In a new study published in the journal PLOS ONE , researchers from NYU School of Medicine used a specialized imaging technology to measure patients' brains for entropy , the variety of nerve circuits used to interpret the surrounding world.
Part of theories on human consciousness, the concept of entropy has become a greater research focus with recent improvements in the ability of functional magnetic resonance imaging ( fMRI ) to track chemical activity patterns in the brain.
By analyzing fMRI images in every region of the brains in 892 American men and women, the study authors linked greater entropy to more versatile processing of information. This is considered a key aspect of intelligence , say, because of the large volume of sensory information coming into the brain from its environment.
"Our study offers the first solid evidence that functional MRI scans of brain entropy are a new means to understanding human intelligence," says study lead researcher Glenn Saxe, a professor in child and adolescent psychiatry at NYU School of Medicine.
If further research proves successful, Saxe predicts that fMRI scans of brain entropy could one day help in assessing problems in brain function in people with depression, post-traumatic stress disorder, or autism, in which processing information becomes difficult.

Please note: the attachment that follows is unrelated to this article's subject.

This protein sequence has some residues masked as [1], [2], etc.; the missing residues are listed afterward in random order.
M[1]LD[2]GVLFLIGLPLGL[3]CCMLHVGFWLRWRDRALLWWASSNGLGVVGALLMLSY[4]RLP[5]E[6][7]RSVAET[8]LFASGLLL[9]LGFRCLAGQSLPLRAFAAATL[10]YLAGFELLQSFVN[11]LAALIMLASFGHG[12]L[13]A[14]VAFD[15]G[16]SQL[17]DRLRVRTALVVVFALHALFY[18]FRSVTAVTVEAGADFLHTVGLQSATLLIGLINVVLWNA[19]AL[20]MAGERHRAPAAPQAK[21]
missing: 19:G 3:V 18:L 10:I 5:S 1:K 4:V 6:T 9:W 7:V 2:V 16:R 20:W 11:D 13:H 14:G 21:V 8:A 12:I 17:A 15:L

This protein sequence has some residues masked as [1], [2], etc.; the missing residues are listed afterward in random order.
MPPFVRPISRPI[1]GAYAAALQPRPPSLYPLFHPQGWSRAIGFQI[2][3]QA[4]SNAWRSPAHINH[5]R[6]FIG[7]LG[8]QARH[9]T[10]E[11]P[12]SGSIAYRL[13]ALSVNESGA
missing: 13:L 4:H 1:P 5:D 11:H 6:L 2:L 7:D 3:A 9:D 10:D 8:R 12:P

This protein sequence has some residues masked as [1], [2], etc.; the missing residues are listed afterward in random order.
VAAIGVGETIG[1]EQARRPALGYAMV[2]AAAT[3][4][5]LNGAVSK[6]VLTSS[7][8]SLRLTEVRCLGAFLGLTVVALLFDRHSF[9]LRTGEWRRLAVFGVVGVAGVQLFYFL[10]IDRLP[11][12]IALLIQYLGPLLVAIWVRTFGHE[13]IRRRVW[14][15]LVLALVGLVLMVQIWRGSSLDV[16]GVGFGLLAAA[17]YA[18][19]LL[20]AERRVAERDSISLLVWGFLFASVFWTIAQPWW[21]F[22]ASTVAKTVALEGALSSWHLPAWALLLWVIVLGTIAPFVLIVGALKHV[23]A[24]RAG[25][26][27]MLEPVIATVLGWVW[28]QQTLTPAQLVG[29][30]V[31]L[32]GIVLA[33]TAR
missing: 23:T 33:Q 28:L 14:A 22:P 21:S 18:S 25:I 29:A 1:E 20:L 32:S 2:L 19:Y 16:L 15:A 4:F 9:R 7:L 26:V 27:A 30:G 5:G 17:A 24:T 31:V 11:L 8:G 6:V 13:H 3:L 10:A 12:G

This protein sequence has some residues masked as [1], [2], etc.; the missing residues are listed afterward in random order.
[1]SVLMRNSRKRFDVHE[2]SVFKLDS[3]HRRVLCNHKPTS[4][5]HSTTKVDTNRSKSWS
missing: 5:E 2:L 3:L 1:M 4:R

Functional MRI scans use magnetic fields and radio wave to measure subtle changes in blood flow to detect which brain cells and circuits are active or inactive.
As part of the new study, people were tested when their brains and minds were resting to get a base reading. Researchers compared hundreds of fMRI scans taken milliseconds apart. The scans revealed the number of possible combinations of electrically active brain cells available to interact with each other in specific regions of the brain.
The research team then used mathematical models validated by past studies to arrive at reliable, statistical entropy scores based on how well one set of active nerve-cell combinations captured by one image predicted those in the next image.
Experts say the activity level of the estimated 100 billion neurons in the brain depends on how much sensory information is being processed at any instant, with many often inactive.
Scientists next to their standard measures of the higher entropy with participants' scores on two standard IQ tests : the Shipley-Hartford test, which gauges verbal skills, and the Wechsler test, which assesses problem-solving abilities.
If brain entropy could offer useful insight into intelligence , Saxe proposed, then it should track closely with IQ scores. People with average intelligence have an IQ score of about 100, Saxe says, with current study participants having an above-average IQ, at 108.
Using standard statistical techniques that were performed two different ways to ensure accuracy, the researchers found that higher entropy was significantly related to the brain regions where previous research has shown it matters most.
Entropy scores closely matched IQ scores from the Shipley-Hartford test for the lower left temporal lobe, which is tied to learning speech. Similarly, entropy scores tracked closely with those from the Wechsler test for the anterior bilateral frontal lobes, a known center for organization, planning, and emotional control.